18 February: IELTS Speaking Topic – Speaking Part 3: Market Places (Follow-up Questions)

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IELTS Speaking Part 3

A- Unfortunately, there aren’t any free markets in my town. There really are shopping centres with skylights that are centrally air-conditioned for the convenience of guests. Shopping malls are popular among Indians because they provide branded goods and products. Also, there are distinct shops and businesses for clothing, food, and antiques too.


Q- Do you believe that marketplaces are better venues to offer specific items? Which ones are they? Why do you believe this?

A- In my opinion, marketplaces are appropriate venues to sell some items. In truth, a market can sell a variety of commodities, but there need to be certain marketplaces that sell only one sort of good and service. This seems like a fantastic method to save both time and money. When individuals are looking for anything special at the marketplaces, they must go from one corner to another. This is a complete waste of time, and if there was a specified spot to obtain the exact object, they would get it quickly. They also don’t have to haggle over the price. If you’re selling food, I believe it’s a good concept to see if you can sell it at a neighbourhood market. After all, it’s far simpler to sample food at a market than it is on an online auction site. Produce marketplaces are more widespread in rural sections of the nation than in urban areas these days, which I believe has a lot to do with local culture. Another item would be handmade or antique furniture, the kind created by regional artisans that still appears to be in demand at particular marketplaces.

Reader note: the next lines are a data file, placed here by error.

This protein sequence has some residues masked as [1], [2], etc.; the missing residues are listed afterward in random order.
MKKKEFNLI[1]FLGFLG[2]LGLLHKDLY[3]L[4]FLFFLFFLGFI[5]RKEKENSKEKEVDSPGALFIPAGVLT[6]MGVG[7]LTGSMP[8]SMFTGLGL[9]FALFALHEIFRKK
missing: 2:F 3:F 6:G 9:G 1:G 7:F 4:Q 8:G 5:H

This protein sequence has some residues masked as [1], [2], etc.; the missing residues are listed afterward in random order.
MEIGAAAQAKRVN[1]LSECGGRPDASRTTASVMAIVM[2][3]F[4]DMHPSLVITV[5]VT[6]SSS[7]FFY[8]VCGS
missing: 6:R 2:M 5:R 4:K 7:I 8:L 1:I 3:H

Q- In your opinion, what are the advantages of purchasing items from stores rather than marketplaces?

A- Well, I believe, the goods in stores are quite good; however, things in markets are mixed together, and you’ll have to find the perfect product for you after exploring the overall market. Shops sell items practically at a set price, but market sellers aim to make a reasonable profit from their clients. Furthermore, businesses never offer outdated things, but market vendors attempt to sell such items to buyers. For example, the merchant may loan you any item, with the expectation that you will return it later. Yet you can’t think of a marketplace having a mechanism so flexible.

Q- What effect does advertising have on what people buy? Is this true for everyone?

A- According to me, advertisements attempt to persuade people in a variety of ways. Advertisements in various media have an influence on our minds, especially the subconscious mind. As a result, whenever we go to get something specific, we recall the commercial and ask the vendors whether they can give us the items or products that we saw in the advertisements. However, this is not the case for everyone. Many individuals don’t really depend on advertisements and instead make selections based on their personal experiences.

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